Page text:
Calif. Lawmakers Focus On Anti-Bullying Efforts
SACRAMENTO (CBS / AP) — California lawmakers responding to concerns that schoolyard bullying has led to increased suicides and truancy passed a resolution Friday calling attention to the problem.
Democratic Assemblyman Ben Hueso, who proposed the resolution, estimated that 8 percent of students in elementary through high school skip class at least once a month to dodge bullies.
In supporting the resolution, Assemblywoman Betsy Butler, D-Marina del Rey, said a group of bullies once ordered her autistic son to lick a toilet at his elementary school.
Hueso, of San Diego, said harassment can lead to depression, anxiety and criminal activity. His resolution, which designates March as bullying prevention month, says the harassment comes in verbal, physical, psychological or electronic forms.
“Too many children and families have been adversely affected by the impacts of bullying,” he said.
The resolution’s broad interpretation of bullying prompted opposition from Assemblyman Chris Norby, who said he sympathized with the desire to end harassment but questioned anti-bullying programs. The Republican from Fullerton called for a more targeted definition of intimidation and of the goals to combat it.
“When we expand this into verbal and psychological bullying, it indeed is a slippery slope to micromanage anything that a person might use to persuade another person,” Norby said. “Bullying, in fact, may be in the eye of the beholder.”
The ambiguity Norby raised has complicated debates about the role that peer abuse plays in suicides by young people. Last year, a 15-year-old girl in Massachusetts hanged herself after classmates ostracized her on Facebook, through text messages and at school.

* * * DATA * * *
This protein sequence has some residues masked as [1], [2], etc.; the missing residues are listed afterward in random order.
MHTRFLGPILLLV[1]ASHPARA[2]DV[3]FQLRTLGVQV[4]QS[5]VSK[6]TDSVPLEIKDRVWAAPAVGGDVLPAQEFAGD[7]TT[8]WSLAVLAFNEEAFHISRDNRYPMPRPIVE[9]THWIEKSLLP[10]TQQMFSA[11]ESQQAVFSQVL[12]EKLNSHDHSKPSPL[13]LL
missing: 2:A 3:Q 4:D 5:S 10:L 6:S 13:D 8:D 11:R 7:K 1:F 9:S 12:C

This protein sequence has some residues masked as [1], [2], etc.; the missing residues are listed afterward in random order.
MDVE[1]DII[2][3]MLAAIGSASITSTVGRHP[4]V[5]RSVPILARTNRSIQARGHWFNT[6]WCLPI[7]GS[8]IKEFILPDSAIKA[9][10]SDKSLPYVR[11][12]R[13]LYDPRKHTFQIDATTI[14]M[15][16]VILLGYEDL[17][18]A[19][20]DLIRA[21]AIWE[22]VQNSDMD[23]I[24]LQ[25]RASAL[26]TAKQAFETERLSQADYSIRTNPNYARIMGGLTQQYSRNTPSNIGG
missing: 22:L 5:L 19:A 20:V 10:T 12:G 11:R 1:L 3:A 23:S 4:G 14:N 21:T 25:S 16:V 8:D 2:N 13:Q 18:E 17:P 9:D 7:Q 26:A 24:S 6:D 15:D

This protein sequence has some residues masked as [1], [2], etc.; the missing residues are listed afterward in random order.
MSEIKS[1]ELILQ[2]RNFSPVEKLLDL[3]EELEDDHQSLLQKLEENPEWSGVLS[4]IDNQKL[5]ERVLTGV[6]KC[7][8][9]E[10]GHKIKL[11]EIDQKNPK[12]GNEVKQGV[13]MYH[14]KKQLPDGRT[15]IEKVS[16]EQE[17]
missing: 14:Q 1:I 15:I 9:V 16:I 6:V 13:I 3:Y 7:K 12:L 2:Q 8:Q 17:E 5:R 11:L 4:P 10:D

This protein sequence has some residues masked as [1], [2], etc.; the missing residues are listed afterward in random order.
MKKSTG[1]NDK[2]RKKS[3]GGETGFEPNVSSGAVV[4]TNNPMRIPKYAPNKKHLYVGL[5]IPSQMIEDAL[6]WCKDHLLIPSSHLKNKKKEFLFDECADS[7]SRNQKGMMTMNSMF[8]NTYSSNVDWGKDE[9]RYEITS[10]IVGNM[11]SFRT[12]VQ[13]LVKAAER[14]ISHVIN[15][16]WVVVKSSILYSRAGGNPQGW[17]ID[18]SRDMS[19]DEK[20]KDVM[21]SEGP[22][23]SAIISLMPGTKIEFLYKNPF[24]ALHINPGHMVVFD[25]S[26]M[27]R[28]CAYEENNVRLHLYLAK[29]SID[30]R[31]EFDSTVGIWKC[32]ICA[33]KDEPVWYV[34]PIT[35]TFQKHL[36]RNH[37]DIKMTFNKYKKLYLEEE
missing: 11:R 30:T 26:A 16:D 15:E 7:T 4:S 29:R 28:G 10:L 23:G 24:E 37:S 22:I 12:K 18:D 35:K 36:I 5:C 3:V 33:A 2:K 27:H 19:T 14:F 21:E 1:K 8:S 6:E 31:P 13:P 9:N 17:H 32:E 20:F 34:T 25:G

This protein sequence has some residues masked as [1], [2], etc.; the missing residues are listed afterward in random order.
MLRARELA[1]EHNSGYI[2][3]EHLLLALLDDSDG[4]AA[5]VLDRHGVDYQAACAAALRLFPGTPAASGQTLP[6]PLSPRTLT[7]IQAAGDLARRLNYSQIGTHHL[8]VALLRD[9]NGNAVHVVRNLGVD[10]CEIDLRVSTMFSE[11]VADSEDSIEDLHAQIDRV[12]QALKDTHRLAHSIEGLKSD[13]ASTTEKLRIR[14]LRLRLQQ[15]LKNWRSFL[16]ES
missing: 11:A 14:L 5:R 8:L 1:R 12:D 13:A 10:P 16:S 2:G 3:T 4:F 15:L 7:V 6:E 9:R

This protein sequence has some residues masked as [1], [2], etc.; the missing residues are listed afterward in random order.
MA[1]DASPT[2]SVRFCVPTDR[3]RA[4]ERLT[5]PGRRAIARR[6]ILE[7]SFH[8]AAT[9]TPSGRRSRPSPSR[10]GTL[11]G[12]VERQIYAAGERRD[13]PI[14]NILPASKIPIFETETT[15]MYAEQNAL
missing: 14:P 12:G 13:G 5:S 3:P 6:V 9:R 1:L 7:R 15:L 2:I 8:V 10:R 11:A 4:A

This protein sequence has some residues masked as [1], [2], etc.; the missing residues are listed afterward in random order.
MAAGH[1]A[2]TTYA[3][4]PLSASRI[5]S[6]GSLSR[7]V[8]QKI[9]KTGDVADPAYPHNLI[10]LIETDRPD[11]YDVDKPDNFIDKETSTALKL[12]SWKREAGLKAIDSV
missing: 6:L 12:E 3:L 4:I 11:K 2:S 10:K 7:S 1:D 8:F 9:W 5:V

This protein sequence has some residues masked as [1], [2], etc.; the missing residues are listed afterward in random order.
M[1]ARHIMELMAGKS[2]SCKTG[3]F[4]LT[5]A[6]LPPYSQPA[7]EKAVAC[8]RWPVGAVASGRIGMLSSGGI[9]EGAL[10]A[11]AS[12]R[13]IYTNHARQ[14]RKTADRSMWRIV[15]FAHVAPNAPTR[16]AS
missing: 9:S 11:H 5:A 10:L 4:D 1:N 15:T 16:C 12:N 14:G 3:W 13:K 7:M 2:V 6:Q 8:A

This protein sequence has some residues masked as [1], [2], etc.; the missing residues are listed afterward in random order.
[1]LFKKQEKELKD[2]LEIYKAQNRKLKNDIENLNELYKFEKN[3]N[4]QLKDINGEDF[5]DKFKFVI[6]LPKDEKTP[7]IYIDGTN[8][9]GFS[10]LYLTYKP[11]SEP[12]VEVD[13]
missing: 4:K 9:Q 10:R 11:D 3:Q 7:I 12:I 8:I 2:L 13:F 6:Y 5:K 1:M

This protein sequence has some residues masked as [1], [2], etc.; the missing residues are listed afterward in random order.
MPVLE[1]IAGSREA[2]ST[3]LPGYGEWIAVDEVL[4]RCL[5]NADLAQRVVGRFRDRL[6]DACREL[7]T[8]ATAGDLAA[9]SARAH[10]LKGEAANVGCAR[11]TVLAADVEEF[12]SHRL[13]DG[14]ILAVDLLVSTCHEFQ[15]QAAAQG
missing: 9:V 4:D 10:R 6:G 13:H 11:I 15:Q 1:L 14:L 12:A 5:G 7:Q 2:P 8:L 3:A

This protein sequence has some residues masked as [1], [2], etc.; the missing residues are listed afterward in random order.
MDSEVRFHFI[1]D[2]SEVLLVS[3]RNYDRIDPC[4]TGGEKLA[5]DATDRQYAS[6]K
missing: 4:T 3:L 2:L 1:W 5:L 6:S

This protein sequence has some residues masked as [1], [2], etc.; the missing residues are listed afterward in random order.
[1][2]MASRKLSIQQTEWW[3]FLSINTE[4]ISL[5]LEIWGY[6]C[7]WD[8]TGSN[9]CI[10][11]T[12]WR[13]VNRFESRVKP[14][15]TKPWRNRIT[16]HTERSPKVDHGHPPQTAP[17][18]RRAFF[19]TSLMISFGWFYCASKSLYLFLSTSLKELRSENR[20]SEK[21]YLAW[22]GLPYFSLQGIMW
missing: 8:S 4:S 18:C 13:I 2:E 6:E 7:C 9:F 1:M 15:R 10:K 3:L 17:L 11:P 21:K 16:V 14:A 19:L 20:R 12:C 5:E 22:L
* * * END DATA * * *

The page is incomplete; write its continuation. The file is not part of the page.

Assembly Majority Leader Charles Calderon, D-Whittier, said repeated budget cuts to law enforcement agencies in recent years means the public must take more responsibility to deter risky and ultimately criminal behavior among young people. In addition, academic pressure has decreased attention to citizenship lessons in classrooms, he said.
Hueso recommended the establishment of curricula and training to help students identify and oppose bullying.
He introduced people in the Assembly to members of an elementary school program in his district dedicated to anti-bullying.
As PeaceBuilders, the four students walk the campus of El Toyon School, just outside San Diego, watching for conflicts. When they see others not getting along, the mediators try to talk them out of confrontations.
“Since we cannot be everywhere,” Hueso said, “we must teach them, instruct them and empower them to keep them from being the targets of bullying.”
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